Estate degeneration: between decant and destruction

Date: 27.04.2012

Patrick Mulrenan writes:

There is something poignant about the period between the decision to regenerate social housing and the new vision emerging in reality. In March 2012, Jane Lewis and Patrick Mulrenan took students from the MA Sustainable Cities and MA Housing and Inclusion on a walk around one of the most significant regeneration schemes in the country- the Heygate and Aylesbury Estates in South East London.

One of the sad elements is the death of the vision for the area. This estate had ambition in spades- a new life for those living in slums, a different life in urban areas. It may not have been exactly like the plans set out in 1963 (see picture at end), but it did represent a real attempt to change the way we live. Completed in 1974, the area was identified as poorly designed and failing by the mid 80s.

After a series of false starts, it is now finally coming down and being replaced by new housing.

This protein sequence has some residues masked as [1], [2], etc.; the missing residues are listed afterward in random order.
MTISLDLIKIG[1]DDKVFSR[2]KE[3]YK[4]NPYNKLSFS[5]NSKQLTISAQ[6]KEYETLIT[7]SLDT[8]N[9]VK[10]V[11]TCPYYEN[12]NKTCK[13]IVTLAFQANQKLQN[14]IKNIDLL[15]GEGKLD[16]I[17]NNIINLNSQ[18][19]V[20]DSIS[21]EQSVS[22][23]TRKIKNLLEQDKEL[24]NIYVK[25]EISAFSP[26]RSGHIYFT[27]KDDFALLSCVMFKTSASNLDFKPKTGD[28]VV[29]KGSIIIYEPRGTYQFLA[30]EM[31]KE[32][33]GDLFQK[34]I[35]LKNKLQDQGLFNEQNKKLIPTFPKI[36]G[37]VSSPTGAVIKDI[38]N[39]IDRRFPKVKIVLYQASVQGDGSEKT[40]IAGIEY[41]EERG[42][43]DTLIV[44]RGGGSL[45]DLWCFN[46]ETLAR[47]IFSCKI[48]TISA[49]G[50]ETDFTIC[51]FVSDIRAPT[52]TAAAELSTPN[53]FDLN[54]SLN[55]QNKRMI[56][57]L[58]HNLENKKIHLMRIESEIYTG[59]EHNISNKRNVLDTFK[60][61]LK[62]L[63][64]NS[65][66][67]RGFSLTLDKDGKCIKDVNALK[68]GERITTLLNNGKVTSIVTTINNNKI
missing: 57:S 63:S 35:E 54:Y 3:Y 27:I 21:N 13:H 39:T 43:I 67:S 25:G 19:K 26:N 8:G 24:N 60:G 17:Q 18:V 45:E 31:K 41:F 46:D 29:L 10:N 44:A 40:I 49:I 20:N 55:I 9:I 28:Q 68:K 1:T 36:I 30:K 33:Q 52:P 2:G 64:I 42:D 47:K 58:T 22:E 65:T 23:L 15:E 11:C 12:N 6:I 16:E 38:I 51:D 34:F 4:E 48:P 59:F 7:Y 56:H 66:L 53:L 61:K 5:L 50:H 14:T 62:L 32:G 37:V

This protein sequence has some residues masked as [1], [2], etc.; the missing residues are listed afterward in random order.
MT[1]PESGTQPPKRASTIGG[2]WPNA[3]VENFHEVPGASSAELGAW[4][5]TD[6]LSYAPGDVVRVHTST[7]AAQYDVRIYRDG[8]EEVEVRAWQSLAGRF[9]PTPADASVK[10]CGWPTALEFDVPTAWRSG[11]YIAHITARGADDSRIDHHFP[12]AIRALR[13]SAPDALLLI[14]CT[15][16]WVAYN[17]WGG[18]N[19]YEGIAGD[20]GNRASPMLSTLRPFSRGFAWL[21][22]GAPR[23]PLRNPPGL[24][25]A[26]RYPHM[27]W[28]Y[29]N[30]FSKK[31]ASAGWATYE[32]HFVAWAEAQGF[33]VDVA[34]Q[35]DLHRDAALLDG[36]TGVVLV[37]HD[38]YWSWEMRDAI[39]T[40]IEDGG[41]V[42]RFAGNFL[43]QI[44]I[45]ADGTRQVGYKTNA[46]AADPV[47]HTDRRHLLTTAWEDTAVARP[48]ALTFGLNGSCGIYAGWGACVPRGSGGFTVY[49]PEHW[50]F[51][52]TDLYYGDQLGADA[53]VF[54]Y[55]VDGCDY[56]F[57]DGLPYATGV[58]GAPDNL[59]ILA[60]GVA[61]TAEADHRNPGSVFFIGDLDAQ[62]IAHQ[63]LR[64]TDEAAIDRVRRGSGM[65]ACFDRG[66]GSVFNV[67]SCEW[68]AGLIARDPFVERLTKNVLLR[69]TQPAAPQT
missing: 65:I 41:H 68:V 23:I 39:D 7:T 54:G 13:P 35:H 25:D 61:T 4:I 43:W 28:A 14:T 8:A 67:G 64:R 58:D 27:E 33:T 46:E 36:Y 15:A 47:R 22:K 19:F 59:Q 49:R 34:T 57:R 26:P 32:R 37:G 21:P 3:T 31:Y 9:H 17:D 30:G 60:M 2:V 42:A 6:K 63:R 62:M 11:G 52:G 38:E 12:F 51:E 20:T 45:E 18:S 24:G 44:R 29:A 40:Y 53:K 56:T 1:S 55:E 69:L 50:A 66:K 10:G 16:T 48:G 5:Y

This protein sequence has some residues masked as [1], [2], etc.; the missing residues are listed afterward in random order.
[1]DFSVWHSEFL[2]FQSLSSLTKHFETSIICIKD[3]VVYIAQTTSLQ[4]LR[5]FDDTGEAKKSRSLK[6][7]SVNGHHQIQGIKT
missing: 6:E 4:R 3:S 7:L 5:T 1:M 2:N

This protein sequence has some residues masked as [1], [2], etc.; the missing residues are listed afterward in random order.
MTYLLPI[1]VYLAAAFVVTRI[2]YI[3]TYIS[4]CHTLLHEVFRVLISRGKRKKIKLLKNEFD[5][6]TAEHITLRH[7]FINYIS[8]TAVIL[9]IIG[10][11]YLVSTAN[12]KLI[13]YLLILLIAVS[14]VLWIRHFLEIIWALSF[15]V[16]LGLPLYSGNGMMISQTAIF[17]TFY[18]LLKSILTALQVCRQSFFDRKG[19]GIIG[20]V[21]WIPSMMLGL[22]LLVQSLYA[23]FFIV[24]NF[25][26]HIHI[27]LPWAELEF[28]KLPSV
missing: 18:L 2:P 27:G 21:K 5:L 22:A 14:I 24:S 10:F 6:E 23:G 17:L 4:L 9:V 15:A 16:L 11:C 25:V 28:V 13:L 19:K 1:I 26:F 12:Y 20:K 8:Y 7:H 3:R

But of course, once large scale regeneration is finally decided, there is a real impact on those still living on the estate and in the surrounding areas. Apart from the building and disruption, there is no incentive for the landlord to invest in the structure, and the residents have to live among boarded homes of a departed community.

With a timescale of 25 years and declining public funding, this will go on beyond the careers of the politicians and builders who are realising the new vision. You have to wonder what judgements students will make of the new area in 2025?


Patrick Mulrenan
Course leader Foundation Degree in Community Work and MA Housing and Inclusion
Jane Lewis, Course leader, MA Sustainable Cities
Faculty of Social Sciences and Humanities